Why Things Don't Travel Faster than Light

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Maxwell's equations imply that all electromagnetic fields in vacuum travel at the speed of light . Thus no electromagnetic phenomena or signals can travel faster than light. Moreover, in all quantum field theories, phenomena connecting massive particles must occur inside the light cone, meaning that no particles or signals can travel faster than light. It can therefore be surmised that is a universal "speed limit" for material particles. Or, at the very least, this can be stated as an additional postulate in the special theory of relativity. (This doesn't apply in general relativity, where one could, in concept construct spacetimes allowing particles to travel faster than light. For example, the Alcubierre drive, a speculative although valid solution of Einstein's field equations. And science fiction is replete with "warp drives," which enable rocket ships to routinely travel faster than light.)

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A signal from to at a speed slower than light (inside the light cone, colored magenta) and another signal from to faster than the speed of light, are observed in the frame of reference - with velocity (fraction of the speed of light), following the lines parallel to . In the case of events and , it is clear that the "cause" happens before the "effect", but in the case of and , the observer in this frame can observe that causality is broken (when appears before in the axis). So very weird things can happen, such as a hypothetical traveler reaching a designated destination before leaving home or at the same time (when overlaps ).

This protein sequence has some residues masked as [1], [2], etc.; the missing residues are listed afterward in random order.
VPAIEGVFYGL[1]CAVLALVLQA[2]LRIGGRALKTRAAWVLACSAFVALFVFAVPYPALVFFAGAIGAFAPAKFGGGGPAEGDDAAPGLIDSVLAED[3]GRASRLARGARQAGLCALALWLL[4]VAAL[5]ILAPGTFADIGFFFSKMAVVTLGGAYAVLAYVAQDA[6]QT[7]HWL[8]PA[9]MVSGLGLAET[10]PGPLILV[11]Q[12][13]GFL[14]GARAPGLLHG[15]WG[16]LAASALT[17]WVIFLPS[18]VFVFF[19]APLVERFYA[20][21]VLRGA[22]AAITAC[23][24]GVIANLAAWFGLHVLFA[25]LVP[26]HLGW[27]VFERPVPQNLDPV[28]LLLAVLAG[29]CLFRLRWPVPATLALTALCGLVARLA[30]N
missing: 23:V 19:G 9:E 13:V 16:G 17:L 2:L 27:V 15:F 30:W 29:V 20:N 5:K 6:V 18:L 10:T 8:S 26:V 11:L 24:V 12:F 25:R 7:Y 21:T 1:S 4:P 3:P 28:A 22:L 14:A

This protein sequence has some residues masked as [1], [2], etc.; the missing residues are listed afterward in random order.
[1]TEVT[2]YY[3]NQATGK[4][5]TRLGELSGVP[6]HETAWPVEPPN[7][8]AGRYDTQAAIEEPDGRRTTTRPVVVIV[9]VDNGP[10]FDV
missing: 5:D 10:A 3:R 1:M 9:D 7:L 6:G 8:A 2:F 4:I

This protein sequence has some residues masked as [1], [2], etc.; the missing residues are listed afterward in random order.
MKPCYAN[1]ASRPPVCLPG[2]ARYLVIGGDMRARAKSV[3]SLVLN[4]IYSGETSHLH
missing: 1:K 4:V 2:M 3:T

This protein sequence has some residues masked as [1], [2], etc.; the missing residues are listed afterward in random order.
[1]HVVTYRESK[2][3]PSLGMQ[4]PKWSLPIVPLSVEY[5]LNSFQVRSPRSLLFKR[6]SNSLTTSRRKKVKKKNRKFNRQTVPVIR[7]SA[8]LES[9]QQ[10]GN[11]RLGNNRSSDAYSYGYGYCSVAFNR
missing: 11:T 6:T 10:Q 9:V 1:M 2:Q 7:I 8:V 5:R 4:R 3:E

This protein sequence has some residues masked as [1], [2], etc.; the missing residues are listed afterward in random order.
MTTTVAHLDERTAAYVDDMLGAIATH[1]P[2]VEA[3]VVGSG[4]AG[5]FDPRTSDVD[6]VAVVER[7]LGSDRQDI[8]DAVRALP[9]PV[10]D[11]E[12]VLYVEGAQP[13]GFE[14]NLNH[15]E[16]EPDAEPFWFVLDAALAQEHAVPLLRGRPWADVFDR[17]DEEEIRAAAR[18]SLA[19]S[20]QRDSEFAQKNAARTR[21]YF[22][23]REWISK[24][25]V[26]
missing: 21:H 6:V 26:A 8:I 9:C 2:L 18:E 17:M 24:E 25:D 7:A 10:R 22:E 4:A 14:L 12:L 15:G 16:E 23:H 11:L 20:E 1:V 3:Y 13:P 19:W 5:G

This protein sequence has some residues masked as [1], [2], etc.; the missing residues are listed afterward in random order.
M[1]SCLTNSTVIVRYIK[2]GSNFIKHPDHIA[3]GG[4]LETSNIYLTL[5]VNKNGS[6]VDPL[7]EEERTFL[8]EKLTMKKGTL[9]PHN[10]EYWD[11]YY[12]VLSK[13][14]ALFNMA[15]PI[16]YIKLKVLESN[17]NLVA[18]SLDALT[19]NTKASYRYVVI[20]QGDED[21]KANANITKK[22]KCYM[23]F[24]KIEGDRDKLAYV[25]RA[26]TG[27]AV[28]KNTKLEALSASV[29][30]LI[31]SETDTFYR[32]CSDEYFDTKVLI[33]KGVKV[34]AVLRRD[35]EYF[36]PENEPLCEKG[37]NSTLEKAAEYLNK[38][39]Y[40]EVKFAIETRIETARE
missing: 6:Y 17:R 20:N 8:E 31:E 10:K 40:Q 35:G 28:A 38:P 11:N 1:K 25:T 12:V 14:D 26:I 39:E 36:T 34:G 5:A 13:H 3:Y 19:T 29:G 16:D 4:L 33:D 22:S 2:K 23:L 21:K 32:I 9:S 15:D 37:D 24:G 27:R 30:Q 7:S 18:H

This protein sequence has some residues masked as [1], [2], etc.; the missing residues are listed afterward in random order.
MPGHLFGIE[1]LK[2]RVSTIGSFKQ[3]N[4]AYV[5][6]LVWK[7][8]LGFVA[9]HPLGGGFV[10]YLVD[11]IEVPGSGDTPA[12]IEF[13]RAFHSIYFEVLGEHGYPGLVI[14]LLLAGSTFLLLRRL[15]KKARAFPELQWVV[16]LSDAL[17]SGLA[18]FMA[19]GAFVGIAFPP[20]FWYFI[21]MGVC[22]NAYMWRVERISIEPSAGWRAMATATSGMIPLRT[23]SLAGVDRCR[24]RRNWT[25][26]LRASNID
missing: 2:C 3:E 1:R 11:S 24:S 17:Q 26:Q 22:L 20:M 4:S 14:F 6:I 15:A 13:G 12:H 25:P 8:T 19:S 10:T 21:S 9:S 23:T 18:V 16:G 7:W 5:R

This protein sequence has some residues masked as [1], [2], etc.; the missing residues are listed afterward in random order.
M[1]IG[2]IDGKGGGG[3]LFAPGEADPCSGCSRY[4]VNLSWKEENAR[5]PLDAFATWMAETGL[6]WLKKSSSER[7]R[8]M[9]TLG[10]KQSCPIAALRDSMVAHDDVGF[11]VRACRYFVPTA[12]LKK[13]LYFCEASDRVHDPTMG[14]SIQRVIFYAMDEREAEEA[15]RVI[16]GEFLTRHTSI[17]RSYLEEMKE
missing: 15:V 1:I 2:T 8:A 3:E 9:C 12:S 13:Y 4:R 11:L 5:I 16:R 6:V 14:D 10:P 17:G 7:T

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Contributed by: Enrique Zeleny (August 2011)
Open content licensed under CC BY-NC-SA


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Reference

[1] T. Takeuchi, An Illustrated Guide to Relativity, Cambridge: Cambridge University Press, 2010.



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